North vs South in London iDebate Cup

Tech City College hosted the first London iDebate Cup on Saturday. At iDebate we believe passionately in debate’s use as a tool to develop a wide range of very important skills for young people’s futures in employment. Skills like critical thinking (looking at your opponent’s arguments), creativity (how to attack that nicely buttressed debate point), analysis (make sure your arguments go in depth) as well as the obvious ones like communications and public speaking. As such our focus is on providing training, with the opportunity to debate in public.

There is however, no denying that for many debaters what debating is for is competition. To have a day filled with debates competing with others on various interesting topics and ideas. With iDebate setting up clubs throughout the Autumn term this was the first opportunity for those attending our World Debate Clubs to take part in competitive debates

Saturday the 9th dawned an absolutely frigid day. It was warm in Tech City College, but would anyone make it there? Unfortunately, we had several teams cancel with members sick, and many who made it ended up without their teammates.

No matter. It is a far greater test of ability to adapt to find yourself debating in mixed teams with people you have not met or had a chance to practice with. We had ended up with a division along that perennial London divide; the river Thames. It was North London Vs South London.

On to the debates. First, we had This House Would ban all research into self-aware artificial intelligence. A debate about where technology is going. Is self-aware artificial intelligence dangerous a la Terminator or potentially the greatest boon ever; no more work, everything provided, a clean planet etc.? A complex debate to pitch at beginners.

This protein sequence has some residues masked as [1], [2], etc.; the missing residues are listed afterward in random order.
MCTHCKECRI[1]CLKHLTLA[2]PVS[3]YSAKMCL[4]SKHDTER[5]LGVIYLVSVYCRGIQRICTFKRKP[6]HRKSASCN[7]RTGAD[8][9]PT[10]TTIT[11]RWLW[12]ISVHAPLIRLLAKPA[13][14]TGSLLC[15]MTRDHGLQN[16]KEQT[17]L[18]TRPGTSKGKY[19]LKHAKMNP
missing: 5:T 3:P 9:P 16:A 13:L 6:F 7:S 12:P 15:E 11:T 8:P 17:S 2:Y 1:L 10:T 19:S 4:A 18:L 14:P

Next, we moved on to This House Would prevent photoshopped and airbrushed photos being used in magazines and newspapers. Although the motion did not mention it the debaters correctly picked up that the main aim of the debate was about issues such as body image and feminism. As such the debate revolved around questions of how different photoshopping is to using filters on increasingly popular apps like snapchat.

Finally, we had a debate that was complex for the judges. In This House Believes That we should never send aid to dictatorships both sides took very similar positions. Proposition argued that while we should never send aid to dictatorships it would sometimes be OK to send aid directly to the people in a country that happens to be a dictatorship. Opposition similarly argued that even if you don’t like the regime you should not deny aid to those who are needy in that country. This lead to the debate hinging on whether the donors need the cooperation of the host government to provide food aid, or development aid, or similar non-monetary aid.

With all the debates over who won? Our experienced team of judges believed that North London had the edge, having won two of three thus crowning them champions for 2017. Will everyone be back for a rematch in 2018? Maybe. Maybe not. But what really matters is the learning through the competition. One judge remarked she was “amazed by the improvement from the first to last debate”.

iDebate would particularly like to thank the IDEA Fellows and other experienced debaters who gave up their time. They were essential help in judging, providing advice on debating to teams while judges deliberated on their verdict, and providing general help in organising. 

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